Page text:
Pass this information along!

Note: To all high school seniors and current college students, The FAFSA (Free Application for Federal Student Aid) – fafsa.ed.gov –  for this upcoming fall is now available. Check with the colleges you are applying to or currently attend, it is usually a required step in applying for financial aid and you don’t want to miss any deadlines!

Pathways 4 Teens offers events on “How to Search Effectively for Scholarships” and “The True Cost of College and How to Pay for It”. Contact miriam@pathways4teen.com or go to our website http://www.pathways4teens.com for more information.

Why Grades of Athletes Can Go Down in Off Season?

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It is getting cooler and the seasons are changing from fall to winter so students are also transitioning in the activities that they do. My son plays football which everyone knows is an intense sport. What I have noticed with him, as well as with many of the student athletes that I have spoken to, is a drop in academic grades after the season is over.

Why? This seems to go against logic because they have more time on their hands. However, I believe this is exactly the problem, too much time. Too much time can lead to procrastination. You have the illusion of lots of time so you start to waste it on tasks such as video games, social media, etc., instead of getting homework done. Hence, the off season for athletes is when time management can be most challenging.

So what are students and parents to do? First, recognize what is happening and take proactive measures to change the situation. This is the perfect time to explore other interests. All athletes are just one injury away from no longer being able to do the sport that they love. Many times with the intensity of sports, athletes wrap their whole identity around their participation in sports. I have spoken to many athletes at the end of the senior year of high school who have no idea what their other interests are, not to mention what they want their college major to be.  It is important for athletes to take time out to try other things and discover the whole of who they are. Fill the extra time with exploration. Join a club or take a class in computer programming, art, or cooking. Taking as little as a few hours out of your week to explore something new, can help introduce a student to a life long passion and start them on the way to discovering who they are.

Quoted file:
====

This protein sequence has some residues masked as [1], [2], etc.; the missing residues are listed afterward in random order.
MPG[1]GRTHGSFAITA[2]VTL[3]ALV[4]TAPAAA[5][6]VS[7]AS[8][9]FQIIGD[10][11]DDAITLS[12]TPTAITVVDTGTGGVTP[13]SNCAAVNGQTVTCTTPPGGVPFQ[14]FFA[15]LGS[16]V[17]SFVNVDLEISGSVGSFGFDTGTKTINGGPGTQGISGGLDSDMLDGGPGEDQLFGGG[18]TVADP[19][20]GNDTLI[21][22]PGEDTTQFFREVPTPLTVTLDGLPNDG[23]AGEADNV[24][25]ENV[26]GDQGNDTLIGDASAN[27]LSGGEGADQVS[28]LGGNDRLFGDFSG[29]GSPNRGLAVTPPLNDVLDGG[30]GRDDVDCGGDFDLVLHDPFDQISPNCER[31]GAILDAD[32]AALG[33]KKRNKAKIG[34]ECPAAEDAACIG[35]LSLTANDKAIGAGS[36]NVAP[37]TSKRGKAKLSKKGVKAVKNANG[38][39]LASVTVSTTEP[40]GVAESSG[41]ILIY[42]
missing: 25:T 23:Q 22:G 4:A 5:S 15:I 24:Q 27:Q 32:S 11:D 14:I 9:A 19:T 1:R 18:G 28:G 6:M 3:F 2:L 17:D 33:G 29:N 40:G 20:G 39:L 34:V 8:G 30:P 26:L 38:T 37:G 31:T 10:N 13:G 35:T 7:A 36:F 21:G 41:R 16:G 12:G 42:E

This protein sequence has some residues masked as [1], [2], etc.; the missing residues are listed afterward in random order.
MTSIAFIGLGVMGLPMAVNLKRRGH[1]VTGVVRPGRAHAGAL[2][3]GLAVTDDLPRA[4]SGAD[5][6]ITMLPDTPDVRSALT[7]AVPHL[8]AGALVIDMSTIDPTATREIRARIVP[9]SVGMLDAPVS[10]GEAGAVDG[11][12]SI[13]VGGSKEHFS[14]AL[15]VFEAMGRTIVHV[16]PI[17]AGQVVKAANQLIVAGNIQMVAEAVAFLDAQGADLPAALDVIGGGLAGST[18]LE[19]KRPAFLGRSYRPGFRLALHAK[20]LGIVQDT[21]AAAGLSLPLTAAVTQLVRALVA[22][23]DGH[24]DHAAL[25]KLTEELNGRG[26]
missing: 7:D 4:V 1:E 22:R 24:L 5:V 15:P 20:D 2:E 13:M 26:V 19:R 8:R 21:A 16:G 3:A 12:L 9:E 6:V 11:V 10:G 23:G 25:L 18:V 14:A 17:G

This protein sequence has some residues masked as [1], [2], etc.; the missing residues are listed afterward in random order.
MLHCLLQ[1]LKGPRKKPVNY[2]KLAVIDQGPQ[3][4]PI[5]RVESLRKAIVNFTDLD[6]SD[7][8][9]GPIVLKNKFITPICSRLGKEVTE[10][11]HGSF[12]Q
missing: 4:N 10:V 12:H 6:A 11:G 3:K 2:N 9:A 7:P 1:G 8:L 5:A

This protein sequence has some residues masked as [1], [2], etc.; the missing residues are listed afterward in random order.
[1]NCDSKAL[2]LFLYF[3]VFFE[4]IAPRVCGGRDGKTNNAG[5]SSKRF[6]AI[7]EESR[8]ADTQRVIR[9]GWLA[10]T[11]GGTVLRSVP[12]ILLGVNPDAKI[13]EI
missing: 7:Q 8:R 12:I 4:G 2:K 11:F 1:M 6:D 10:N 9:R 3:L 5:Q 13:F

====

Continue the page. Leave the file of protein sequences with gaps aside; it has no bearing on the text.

Side Bar: My intention is to do this blog weekly. However, we have been expanding our services to groups including sports teams, youth groups, and scout troops. Therefore, time has been at a premium. Check out our new group services, at http://pathways4teens.com/-Take_The_Time_Together.html . Plus come back and read our blog next week!

Growth Happens At Different Rates

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As I took my morning walk, I saw all the winter grass that was starting to grow (Arizona’s sign of fall). When I take a picture, I am reminded that growth happens at different rates.

Students just like the grass grow at different rates. Unfortunately, the standardized tests that our students take don’t take this into account. They are just a snapshot in time.